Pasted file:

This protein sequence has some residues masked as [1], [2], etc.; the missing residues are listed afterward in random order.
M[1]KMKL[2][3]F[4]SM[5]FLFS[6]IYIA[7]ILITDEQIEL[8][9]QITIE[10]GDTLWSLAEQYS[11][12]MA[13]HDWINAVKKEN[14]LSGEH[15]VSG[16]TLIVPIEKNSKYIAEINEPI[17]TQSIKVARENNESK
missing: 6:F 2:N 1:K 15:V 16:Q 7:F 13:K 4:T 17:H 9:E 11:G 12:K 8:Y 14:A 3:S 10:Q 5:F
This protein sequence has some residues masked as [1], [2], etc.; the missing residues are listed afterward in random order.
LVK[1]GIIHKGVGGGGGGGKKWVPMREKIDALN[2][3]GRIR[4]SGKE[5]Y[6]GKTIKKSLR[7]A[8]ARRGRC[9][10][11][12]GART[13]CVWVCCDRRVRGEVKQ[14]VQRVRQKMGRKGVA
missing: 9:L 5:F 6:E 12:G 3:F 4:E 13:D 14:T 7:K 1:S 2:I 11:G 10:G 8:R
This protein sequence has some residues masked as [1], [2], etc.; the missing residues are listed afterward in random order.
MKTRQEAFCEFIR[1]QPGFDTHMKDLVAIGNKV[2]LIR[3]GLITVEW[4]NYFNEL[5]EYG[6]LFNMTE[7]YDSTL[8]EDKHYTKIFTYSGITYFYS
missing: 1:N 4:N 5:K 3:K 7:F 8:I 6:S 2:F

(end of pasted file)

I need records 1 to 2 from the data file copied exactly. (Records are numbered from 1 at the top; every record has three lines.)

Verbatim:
This protein sequence has some residues masked as [1], [2], etc.; the missing residues are listed afterward in random order.
M[1]KMKL[2][3]F[4]SM[5]FLFS[6]IYIA[7]ILITDEQIEL[8][9]QITIE[10]GDTLWSLAEQYS[11][12]MA[13]HDWINAVKKEN[14]LSGEH[15]VSG[16]TLIVPIEKNSKYIAEINEPI[17]TQSIKVARENNESK
missing: 6:F 2:N 1:K 15:V 16:Q 7:F 13:K 4:T 17:H 9:E 11:G 12:K 8:Y 14:A 3:S 10:Q 5:F
This protein sequence has some residues masked as [1], [2], etc.; the missing residues are listed afterward in random order.
LVK[1]GIIHKGVGGGGGGGKKWVPMREKIDALN[2][3]GRIR[4]SGKE[5]Y[6]GKTIKKSLR[7]A[8]ARRGRC[9][10][11][12]GART[13]CVWVCCDRRVRGEVKQ[14]VQRVRQKMGRKGVA
missing: 9:L 5:F 6:E 12:G 3:F 4:E 13:D 14:T 7:K 1:S 2:I 11:G 10:G 8:R